Journal for the Study of Religion, Nature and Culture, Ecotheology 10.3 December 2005

Creation and Priesthood in Modern Orthodox Thinking

Elizabeth Theokritoff
Issued Date: 24 Feb 2007


This paper is a response to suggestions that the notion of humans as priests
of creation is the standard Orthodox view, and that it devalues non-human
creation and the praise other creatures offer to God. It will be argued that,
while human priesthood is a dominant image for some Orthodox
theologians, more often it is used—if at all—as one among several images,
which should be seen as complementary. ‘Priesthood’ language cannot be
understood apart from the idea of a cosmic liturgy in which all creatures
play their part; the meaning Orthodox theologians give to ‘priesthood of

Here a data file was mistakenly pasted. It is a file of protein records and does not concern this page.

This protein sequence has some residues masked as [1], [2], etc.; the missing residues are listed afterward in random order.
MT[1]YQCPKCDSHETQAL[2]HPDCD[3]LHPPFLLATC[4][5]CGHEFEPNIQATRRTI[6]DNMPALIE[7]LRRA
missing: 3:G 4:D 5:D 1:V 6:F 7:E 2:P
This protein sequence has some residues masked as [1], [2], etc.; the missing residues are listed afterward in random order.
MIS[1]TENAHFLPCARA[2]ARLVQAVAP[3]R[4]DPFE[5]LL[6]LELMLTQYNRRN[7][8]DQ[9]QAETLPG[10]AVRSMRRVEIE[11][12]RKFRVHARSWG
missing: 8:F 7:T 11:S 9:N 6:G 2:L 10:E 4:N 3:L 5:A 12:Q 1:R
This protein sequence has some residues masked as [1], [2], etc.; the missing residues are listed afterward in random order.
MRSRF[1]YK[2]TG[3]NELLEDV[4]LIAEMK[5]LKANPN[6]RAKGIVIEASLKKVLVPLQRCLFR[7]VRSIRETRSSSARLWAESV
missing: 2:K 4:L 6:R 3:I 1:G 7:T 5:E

creation’ is a function of their understanding of priesthood in the Church
as an integral part of the people of God. Creation needs human ‘priestly’
mediation not because its praise is inadequate, but because the praise we
offer together awaits its fulfilment—the transfiguration of all creatures in

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DOI: 10.1558/ecot.2005.10.3.344


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